THE QUAGMIRE OF CUSTOM ORDERS

I’m struggling to finish my last custom order from my big big retail show in August.

On the surface, it wasn’t a difficult order. The customer, new to my work, fell in love with my aesthetic. She asked me to create a necklace featuring a treasured natural artifact.

We discussed colors, style and price range. I took all her contact info. I promised to have it done within a month, at the most six weeks.

It’s been a heckuva lot longer than that.

I’ve had a difficult fall–a death in the family, new injuries, not a few distractions. Enough to bump things like this custom order a little further down the priority list each week.

Fortunately, I must have sensed the potential for trouble, so I didn’t take my normal deposit for the work. At least I haven’t taken money for work I haven’t done (though I do have her precious artifact in my care.)

And fortunately, I’ve found my creative jones again. I’m slowly envisioning what this piece could look like, and I’m halfway through the design process. I’m hoping that free express shipping, and a healthy discount on the quoted price will help offset the customer’s frustration on my lateness.

But I’m struggling with the why. Why do custom orders so often throw me for a loop? Why do they seem so difficult?

I’ve written about possible pitfalls with custom orders (the Design Diva scenario, for example.)

I know the drill on how to make sure custom orders go smoothly: Decide if you’ll charge for the actual design process. Get as much input from the customer as possible (size, price, color, etc.) Get a deposit upfront (to ensure the customer is committed.) Get them to sign off on the design stages, even sending images, if possible, of the work in progress. And get everything in writing.

And I’ve enjoyed success with most of my custom orders. Customers seem to be thrilled with the finished products, and often come back for more.

But there are still sticking points. Today, in the wee hours of the morning, I woke up with a better understanding of what those are, and why I struggle with them.

When a customer falls in love with a piece I’ve already made–at a show, in my studio, in my new Etsy shop–that emotional connection is palpable. And immediate.

They see it, they react to it, they buy it–and they’re happy. Instantly.

There is that astonished moment of recognition–“This is the one!”–a moment that is the culmination of my creative process. I made something I think is beautiful, and someone else agrees. They trade their hard-earned money for my time, my energy, and my vision. The transaction is complete.

I love that moment.

With a custom order, we both get partway there. But then that final moment is postponed. It becomes nebulous.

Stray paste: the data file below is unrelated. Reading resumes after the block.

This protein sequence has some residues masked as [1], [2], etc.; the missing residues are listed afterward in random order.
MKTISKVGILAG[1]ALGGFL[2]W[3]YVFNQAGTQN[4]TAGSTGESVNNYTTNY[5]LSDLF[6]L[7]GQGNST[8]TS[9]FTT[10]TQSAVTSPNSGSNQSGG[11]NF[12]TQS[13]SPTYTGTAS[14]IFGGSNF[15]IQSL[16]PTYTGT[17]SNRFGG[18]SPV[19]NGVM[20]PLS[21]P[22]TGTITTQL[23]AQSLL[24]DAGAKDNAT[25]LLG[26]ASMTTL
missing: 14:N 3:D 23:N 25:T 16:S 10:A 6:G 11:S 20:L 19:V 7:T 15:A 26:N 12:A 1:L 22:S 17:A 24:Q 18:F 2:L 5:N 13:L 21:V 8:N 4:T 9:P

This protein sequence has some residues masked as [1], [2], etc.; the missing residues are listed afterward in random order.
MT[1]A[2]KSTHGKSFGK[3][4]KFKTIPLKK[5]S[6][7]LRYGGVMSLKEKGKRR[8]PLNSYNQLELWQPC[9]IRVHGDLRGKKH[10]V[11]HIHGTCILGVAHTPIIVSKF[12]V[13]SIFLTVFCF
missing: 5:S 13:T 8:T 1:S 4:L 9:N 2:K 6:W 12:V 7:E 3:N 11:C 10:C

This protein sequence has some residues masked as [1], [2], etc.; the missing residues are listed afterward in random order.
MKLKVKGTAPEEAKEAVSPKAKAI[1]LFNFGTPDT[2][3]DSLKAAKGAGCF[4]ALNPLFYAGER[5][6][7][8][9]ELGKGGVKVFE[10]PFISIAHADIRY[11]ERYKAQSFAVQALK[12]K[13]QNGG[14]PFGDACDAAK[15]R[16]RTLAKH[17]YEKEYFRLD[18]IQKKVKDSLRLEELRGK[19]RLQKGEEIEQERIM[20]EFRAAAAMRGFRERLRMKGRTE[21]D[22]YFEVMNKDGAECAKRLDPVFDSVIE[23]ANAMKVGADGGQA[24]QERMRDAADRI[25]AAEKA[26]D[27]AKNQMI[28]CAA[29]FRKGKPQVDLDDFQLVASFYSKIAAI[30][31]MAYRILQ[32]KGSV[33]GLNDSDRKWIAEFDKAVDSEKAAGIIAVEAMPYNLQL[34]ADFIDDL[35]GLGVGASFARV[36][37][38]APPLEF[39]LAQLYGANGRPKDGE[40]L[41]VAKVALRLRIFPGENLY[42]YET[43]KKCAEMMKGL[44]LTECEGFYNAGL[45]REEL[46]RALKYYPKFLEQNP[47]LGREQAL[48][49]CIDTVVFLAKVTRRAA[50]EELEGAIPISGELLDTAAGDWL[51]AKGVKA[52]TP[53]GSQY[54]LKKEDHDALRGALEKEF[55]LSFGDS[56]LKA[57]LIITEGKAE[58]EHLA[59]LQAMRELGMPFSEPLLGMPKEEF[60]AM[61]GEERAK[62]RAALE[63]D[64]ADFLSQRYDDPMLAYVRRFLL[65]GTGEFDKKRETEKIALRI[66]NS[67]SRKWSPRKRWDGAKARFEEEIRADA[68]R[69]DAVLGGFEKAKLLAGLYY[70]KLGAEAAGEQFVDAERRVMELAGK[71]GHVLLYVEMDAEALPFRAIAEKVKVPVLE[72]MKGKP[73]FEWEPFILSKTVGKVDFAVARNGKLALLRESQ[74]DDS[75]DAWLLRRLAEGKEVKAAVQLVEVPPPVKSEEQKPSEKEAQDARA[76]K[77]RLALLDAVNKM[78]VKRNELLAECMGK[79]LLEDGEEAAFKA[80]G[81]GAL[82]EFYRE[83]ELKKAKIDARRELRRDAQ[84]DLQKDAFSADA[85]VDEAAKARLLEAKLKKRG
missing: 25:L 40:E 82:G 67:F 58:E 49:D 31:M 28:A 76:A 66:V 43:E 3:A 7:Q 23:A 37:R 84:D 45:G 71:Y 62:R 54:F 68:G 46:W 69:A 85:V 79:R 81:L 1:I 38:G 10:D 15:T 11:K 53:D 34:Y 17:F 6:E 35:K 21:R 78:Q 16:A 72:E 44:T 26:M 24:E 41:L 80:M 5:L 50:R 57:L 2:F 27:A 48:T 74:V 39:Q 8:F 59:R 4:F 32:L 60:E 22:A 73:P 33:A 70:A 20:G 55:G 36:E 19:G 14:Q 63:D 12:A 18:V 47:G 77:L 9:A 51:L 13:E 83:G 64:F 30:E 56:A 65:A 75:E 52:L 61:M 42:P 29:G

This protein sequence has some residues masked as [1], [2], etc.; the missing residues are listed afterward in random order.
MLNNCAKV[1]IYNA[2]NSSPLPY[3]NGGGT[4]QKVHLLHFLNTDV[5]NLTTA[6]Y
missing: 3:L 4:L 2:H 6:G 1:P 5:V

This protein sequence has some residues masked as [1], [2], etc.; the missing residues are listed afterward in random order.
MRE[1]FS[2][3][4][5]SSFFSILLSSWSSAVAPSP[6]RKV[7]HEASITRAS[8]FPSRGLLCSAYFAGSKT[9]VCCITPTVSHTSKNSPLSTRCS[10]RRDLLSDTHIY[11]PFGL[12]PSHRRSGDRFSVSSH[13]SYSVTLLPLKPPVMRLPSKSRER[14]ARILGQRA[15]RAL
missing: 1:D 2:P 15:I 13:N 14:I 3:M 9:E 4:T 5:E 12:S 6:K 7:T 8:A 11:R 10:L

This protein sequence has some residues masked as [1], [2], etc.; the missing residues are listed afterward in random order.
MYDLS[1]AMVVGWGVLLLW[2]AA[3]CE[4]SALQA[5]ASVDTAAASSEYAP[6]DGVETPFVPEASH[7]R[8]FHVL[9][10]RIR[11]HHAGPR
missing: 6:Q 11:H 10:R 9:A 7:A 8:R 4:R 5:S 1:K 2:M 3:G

I go back to my studio after the show. There’s usually a significant amount of downtime. I have to recuperate, physically and emotionally, from the stress of doing the show. There is inventory to be put away, booth paraphernalia to be stowed, paperwork to be completed, sales to be recorded and deposited.

The excitement of the show dissipates. The memory of the actual encounter fades. (I’m getting older, after all!)

I can’t read my own notes on the transaction, or I don’t understand what my sales assistant meant by her notes.

The desire to make that customer happy is still overwhelming. But
the energy has faded, the details have become hazy.

Doubt and second-guessing sets in.

She said blue. But which blue? Sky? Turquoise? Baby? Cobalt? Copen? Capri? (Yes, I have all of these blues in my stash.)

She said handmade ivory beads, but not too big. What does that mean??

She said she didn’t care, she trusted my judgment. But the seeds of self-doubt have been sown. I don’t trust my judgment anymore.

I’ve become paralyzed trying to anticipate the desires of a customer who’s no longer in front of me, and whose heart is not known to me. (Geez, I struggle making things for people I’ve known intimately for years….)

I’ve moved the center of my creative energy from pleasing myself, to pleasing someone else.

I care deeply about being successful, yet I begin to question every design decision.

It’s not the customer’s fault. It’s just the nature of the process, for me. I struggle with this particular dynamic.

I don’t mean to sound presumptuous, but I sometimes wonder if God felt this way when he created Eve. “Hmmmm, yes, I’ll make him a companion, sort of like what I did with him but a little different. Dum de dum de dum de dum da….. Wow, that’s pretty good! Very nice. VERY nice. Wait….what if he doesn’t like brunettes????”

One thing I know for sure: I have to figure this out.

If I move into making bigger fiber wall hangings, if I hope to work with interior decorators or do commissions for public works, I’m going to have to get over this hurdle. Because these will all be “custom orders” in a sense–site-specific, made-to-order, the whole shebang. And the bigger the work, the more money involved. And, I assume, the bigger the risk of not pleasing the customer.

I realize it is this fear, this huge issue of self-doubt, that is holding me back from that next big step in my professional art career.

So how do I get past this?

It may simply be a process of learning to trust myself, completely, with full heart and steady resolve.

After, my customers did.

And maybe once again, my life situation and my art are closely intertwined. I don’t think it’s a coincidence that, just as I’m realizing my next step in my martial arts practice, a log jam in my creative process is slowing breaking up.

All I ask is, I wish it would hurry up.